The show, curated in partnership with HeavyShield, will be the first solo exhibition of his work in Saskatchewan.
Installation crews have been hard at work at the Mackenzie Art Gallery this week, putting together a new retrospective installation on contemporary Aboriginal artist Faye Heavishield which opens on Friday.
For curatorial colleague Felicia Gay, who created the installation, it’s an exciting culmination of several years of work that led to the show’s conception.
“There’s a lot of integrity to what he does, which says a lot. He really influenced so many generations of indigenous artists, both men and women,” Gay said in an interview Thursday.
“It was about the kind of work he was doing, it was situated in a particular Aboriginal worldview, and he was so strong about it from the get-go.”
Gay is working with Heavishield to make it a success and says he is driven by their personal friendship and shared heritage.
“I wanted it to be more collaborative, and we’re doing it together,” he said. “I wanted Faye to feel empowered, to have her voice really central to the curation.”
The result is a highly personal final exhibition for women, and hopefully gays, for those who visit the gallery.
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Entitled The Art of Faye HeavyShield, the collection includes sculptures and installation works across a range of media types, and a documentary about HeavyShield’s creative process made for the occasion.
There will also be an accompanying print publication in English, French and Blackfoot, exploring Heavishield’s place in contemporary art circles.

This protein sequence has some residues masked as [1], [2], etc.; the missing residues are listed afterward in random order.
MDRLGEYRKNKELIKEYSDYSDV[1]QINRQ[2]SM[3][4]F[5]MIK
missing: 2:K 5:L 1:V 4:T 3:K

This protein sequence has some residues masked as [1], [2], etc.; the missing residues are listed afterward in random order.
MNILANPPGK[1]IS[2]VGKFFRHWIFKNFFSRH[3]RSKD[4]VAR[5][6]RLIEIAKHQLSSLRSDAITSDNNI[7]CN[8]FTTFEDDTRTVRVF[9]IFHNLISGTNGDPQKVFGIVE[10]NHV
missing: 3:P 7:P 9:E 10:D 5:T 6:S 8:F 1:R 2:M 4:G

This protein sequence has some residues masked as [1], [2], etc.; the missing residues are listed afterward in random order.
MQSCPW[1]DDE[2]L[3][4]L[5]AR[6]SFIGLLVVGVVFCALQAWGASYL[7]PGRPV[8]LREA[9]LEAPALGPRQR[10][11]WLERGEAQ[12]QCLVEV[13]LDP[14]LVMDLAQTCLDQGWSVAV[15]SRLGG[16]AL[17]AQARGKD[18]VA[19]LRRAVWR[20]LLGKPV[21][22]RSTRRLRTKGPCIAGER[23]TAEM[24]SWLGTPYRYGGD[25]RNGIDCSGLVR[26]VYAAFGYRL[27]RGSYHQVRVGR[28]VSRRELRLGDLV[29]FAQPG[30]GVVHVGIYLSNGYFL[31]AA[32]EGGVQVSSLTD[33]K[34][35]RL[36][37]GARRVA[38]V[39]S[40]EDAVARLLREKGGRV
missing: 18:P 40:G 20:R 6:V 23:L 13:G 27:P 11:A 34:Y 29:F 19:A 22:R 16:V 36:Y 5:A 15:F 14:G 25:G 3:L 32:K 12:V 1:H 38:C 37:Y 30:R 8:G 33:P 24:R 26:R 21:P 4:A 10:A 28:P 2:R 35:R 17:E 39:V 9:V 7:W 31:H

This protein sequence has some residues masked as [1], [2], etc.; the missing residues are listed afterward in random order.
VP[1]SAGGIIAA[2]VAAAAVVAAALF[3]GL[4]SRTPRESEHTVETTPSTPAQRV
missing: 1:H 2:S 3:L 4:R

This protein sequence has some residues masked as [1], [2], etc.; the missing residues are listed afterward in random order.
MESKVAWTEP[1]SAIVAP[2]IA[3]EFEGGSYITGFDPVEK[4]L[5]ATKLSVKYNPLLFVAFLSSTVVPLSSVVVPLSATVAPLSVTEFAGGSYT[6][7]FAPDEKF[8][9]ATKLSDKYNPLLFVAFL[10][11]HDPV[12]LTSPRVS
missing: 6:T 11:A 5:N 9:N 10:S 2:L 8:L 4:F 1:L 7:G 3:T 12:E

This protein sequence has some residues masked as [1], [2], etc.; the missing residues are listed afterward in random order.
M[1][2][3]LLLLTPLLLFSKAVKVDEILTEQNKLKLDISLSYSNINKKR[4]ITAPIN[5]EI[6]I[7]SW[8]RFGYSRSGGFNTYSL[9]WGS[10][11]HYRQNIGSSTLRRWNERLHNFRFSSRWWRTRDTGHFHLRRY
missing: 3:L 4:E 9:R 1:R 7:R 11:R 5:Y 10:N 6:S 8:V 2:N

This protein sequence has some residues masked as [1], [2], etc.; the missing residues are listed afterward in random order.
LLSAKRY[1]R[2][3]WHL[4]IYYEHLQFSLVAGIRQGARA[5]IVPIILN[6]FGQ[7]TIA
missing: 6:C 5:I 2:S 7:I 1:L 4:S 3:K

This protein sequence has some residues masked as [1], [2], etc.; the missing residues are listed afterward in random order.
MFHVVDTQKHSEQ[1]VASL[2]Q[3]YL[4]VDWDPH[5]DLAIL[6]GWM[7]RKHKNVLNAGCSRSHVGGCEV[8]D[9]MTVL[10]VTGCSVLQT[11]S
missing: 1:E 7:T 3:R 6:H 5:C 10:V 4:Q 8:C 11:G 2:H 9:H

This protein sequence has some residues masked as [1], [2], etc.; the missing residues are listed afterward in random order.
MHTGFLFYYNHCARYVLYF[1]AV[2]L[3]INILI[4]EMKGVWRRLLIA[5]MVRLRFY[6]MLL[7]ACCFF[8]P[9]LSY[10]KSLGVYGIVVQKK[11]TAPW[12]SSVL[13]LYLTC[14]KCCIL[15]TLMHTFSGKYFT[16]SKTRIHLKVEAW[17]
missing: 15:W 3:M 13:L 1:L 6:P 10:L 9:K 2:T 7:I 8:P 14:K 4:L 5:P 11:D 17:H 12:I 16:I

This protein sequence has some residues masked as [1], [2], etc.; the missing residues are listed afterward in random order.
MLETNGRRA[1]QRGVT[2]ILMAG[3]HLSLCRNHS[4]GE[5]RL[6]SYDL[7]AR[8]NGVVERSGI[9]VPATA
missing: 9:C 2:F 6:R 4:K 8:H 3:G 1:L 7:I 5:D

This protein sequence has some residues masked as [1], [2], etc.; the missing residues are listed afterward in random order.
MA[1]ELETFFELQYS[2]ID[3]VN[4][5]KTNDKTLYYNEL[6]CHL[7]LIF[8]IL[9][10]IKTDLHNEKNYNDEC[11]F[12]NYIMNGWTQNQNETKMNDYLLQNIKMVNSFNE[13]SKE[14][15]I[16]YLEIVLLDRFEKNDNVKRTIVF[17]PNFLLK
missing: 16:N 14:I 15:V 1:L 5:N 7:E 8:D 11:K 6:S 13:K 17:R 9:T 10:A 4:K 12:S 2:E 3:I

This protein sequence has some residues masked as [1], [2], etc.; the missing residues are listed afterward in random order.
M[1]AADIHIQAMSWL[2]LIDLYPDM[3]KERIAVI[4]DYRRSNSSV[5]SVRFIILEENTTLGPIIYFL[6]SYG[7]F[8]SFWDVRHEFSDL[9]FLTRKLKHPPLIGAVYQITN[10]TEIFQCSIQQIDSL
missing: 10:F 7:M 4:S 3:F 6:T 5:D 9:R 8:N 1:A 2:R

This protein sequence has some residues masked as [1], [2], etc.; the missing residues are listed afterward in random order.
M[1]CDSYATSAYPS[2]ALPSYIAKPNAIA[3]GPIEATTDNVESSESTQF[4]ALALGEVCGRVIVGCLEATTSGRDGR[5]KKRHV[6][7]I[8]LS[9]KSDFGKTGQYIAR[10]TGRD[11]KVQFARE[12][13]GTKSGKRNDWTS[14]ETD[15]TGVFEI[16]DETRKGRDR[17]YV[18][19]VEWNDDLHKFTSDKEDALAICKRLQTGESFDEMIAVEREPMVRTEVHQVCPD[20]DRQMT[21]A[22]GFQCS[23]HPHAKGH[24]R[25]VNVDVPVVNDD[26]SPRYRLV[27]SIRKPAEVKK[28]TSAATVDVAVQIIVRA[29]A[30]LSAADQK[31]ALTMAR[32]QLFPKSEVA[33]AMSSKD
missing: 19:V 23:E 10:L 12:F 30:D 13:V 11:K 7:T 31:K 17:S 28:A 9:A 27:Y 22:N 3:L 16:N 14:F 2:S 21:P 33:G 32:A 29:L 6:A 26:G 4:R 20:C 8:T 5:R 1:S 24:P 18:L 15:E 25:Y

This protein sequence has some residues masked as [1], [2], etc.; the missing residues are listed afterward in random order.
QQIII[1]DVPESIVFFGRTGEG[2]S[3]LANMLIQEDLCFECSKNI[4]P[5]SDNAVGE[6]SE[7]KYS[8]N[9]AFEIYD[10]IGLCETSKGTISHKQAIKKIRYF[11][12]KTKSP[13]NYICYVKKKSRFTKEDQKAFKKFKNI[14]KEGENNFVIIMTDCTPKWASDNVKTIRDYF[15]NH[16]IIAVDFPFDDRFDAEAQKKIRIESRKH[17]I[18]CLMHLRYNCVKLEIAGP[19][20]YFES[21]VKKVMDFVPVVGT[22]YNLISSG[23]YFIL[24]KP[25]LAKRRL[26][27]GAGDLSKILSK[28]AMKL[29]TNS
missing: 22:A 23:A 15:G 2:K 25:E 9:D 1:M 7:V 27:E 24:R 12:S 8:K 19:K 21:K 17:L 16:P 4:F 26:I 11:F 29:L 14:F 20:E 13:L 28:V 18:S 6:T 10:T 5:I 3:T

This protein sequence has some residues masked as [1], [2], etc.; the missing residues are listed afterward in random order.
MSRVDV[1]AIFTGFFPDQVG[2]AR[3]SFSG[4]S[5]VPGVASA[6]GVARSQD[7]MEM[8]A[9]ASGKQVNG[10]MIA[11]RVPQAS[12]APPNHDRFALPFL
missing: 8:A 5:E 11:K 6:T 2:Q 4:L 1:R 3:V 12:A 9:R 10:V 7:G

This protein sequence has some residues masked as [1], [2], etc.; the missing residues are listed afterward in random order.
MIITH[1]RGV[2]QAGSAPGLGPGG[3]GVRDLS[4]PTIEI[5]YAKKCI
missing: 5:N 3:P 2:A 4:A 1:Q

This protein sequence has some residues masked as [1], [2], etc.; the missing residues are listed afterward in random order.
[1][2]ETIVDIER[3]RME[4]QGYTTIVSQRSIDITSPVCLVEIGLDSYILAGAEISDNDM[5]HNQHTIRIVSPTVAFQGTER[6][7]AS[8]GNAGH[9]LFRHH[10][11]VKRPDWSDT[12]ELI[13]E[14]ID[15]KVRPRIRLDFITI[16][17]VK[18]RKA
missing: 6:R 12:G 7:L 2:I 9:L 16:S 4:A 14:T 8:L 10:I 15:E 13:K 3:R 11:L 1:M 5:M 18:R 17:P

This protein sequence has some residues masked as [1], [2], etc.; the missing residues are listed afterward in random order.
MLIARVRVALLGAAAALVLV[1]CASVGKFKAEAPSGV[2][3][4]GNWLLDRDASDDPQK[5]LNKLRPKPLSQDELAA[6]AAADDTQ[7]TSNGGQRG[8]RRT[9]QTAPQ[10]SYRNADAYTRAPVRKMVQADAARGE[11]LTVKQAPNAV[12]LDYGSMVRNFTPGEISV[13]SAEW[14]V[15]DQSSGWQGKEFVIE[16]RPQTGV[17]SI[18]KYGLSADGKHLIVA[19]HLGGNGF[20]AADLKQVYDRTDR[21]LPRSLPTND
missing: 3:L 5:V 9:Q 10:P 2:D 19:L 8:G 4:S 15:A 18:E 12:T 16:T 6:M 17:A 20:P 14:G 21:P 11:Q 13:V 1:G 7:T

Gay says there is particular excitement about it as a valuable addition to the world of art history for the future.
“When you look for works written about Faye, it’s very rare (and so) it’s going to be so great for our art history students, how she influenced and mentored so many.”
Heavyshield has been a profoundly influential figure in contemporary art since his career began thirty years ago. As a Northern Plains artist, Heavishield is often described as a “cultural matriarch”, known for an abstract style rooted in her experience as a Blackfoot woman from the Kainai region of southern Alberta.
“I was trying to curate in a way that followed my Swampy Cree worldview, and because Faye’s work is so embedded in her Blackfoot culture, she was just a perfect (choice),” Gay said.
What makes his work special, says Gay, is how each piece captures a part of Heavyshield, his experiences and his region.
“We have a deep-rooted connection to the land, to the environment,” Gay said. “His language, his Blackfoot territory, the waters in his territory like the Bailey River, The Old Man — all of those things are incorporated, (and) kinship and his family are a huge part of his practice.”
The complexity of that connection is what sets Heavishield apart from his contemporaries, Gay adds, as an artist who maintains the fluidity of storytelling in indigenous genres.
Time in Aboriginal culture is not linear and stories exist in the past, present and future, Gay explained. In his view, Aboriginal artwork is about telling a visual story, creating an interaction between the viewer and the artist.
“I want people to understand how beautifully complex and intricate and healing our stories are, and I would say Faye’s work, for me, is probably the most successful in relaying that,” she said.
“He wants you to come see his works, because they’re present (and) poetic and concise — and you can’t tell from the pictures, but when you’re in a room with his work, it’s like you feel this presence.”
The Art of Faye Heavishield will be the first solo exhibition of Heavishield’s work presented in Saskatchewan. Gay said the reaction many had after the event was announced: “It’s about time.”
“People have been waiting for it, and I feel like Faye really deserves that recognition,” Gay said.
The retrospective opens with a reception event on October 28 and will be on display until February 19, after which it will travel to Winnipeg.
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